We’ve established that time is more valuable than money, and yet we also use money to exchange in goods and services that require our time and labor to produce; SO, that means as we progress and evolve as a society and human race, there is a powerful calling to true equal exchange, aka The Divine Energy Exchange.


It is my intention that this article and podcast episodes I’ve introduced start rippling into a much larger discussion and hopefully therefore movement and action toward evolving our concepts, ideas, and practices with business and finance.












This is also a subject I've explored with my students inside That Witch School. I'm passionate about helping others heal their wounds with finances and become more intentional with their spending and business habits. I truly believe this is one of the best ways we can honor and nurture the Divine Energy Exchange from the inside out.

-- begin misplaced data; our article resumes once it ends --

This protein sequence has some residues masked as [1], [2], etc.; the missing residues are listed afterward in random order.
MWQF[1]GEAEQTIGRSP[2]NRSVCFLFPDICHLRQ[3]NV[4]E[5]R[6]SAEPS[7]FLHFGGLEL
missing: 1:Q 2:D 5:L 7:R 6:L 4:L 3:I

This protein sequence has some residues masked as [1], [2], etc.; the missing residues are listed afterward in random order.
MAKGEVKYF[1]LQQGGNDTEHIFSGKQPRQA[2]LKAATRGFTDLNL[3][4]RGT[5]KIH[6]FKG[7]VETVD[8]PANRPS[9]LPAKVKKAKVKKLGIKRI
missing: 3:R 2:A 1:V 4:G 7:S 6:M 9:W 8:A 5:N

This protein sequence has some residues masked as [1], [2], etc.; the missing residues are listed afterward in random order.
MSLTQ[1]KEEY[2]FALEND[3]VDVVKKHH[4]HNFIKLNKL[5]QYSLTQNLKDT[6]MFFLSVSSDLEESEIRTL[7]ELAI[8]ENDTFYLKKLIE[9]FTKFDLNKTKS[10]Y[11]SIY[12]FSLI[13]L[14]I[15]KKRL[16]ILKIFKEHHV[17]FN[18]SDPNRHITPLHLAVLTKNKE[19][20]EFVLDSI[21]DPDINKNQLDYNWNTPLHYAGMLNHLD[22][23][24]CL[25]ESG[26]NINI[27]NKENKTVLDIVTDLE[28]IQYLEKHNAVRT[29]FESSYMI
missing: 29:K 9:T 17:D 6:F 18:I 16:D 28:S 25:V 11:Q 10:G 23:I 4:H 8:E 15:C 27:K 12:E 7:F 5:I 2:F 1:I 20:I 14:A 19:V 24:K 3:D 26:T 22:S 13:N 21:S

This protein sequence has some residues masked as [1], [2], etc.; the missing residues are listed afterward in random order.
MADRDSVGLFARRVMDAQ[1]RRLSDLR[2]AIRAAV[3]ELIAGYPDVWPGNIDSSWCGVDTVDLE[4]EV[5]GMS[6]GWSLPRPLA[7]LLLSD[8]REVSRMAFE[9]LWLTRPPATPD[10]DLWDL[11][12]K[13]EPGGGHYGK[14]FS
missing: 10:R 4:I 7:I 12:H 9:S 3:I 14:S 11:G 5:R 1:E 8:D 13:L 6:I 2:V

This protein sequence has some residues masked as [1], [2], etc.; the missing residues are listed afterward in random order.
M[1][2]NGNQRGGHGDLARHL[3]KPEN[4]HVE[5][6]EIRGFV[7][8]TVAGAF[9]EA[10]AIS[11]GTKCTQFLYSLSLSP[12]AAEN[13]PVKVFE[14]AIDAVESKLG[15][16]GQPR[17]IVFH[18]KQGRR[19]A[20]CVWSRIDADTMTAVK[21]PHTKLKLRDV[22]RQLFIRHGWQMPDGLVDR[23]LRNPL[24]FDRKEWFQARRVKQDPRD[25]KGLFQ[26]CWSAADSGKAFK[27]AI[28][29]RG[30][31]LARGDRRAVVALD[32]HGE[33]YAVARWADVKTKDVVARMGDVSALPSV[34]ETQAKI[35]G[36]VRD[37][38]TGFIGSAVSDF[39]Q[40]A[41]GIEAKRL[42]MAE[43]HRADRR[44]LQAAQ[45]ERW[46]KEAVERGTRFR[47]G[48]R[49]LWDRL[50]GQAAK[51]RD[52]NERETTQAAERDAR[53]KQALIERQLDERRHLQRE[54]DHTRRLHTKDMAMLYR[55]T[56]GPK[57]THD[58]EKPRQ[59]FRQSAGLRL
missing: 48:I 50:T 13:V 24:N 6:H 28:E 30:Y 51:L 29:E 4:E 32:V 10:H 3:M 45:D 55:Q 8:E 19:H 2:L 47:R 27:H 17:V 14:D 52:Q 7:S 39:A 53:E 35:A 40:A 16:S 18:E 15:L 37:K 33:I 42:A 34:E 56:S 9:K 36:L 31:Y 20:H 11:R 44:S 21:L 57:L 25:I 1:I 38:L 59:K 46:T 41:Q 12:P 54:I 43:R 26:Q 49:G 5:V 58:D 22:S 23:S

You can get access to the Money Shadow Work bonus episode and get started on bringing your healing magick to your finances with my Financial Foundation Checklist right now by enrolling in That Witch School for as little as $5 per month!


As a mentor, That Witch Next Door is dedicated to seeking and creating effective and evolved business practices, structures, and strategies to share with my clients and here in my Witchy Neighborhood. I hope I’ve been able to at least spark some ideas or get some fresh gears turning with this topic, and it is absolutely one we will continue to explore and understand together.


What are your feelings around money and business in our society? Do you own your own business as well? I would love to connect more in the comments below.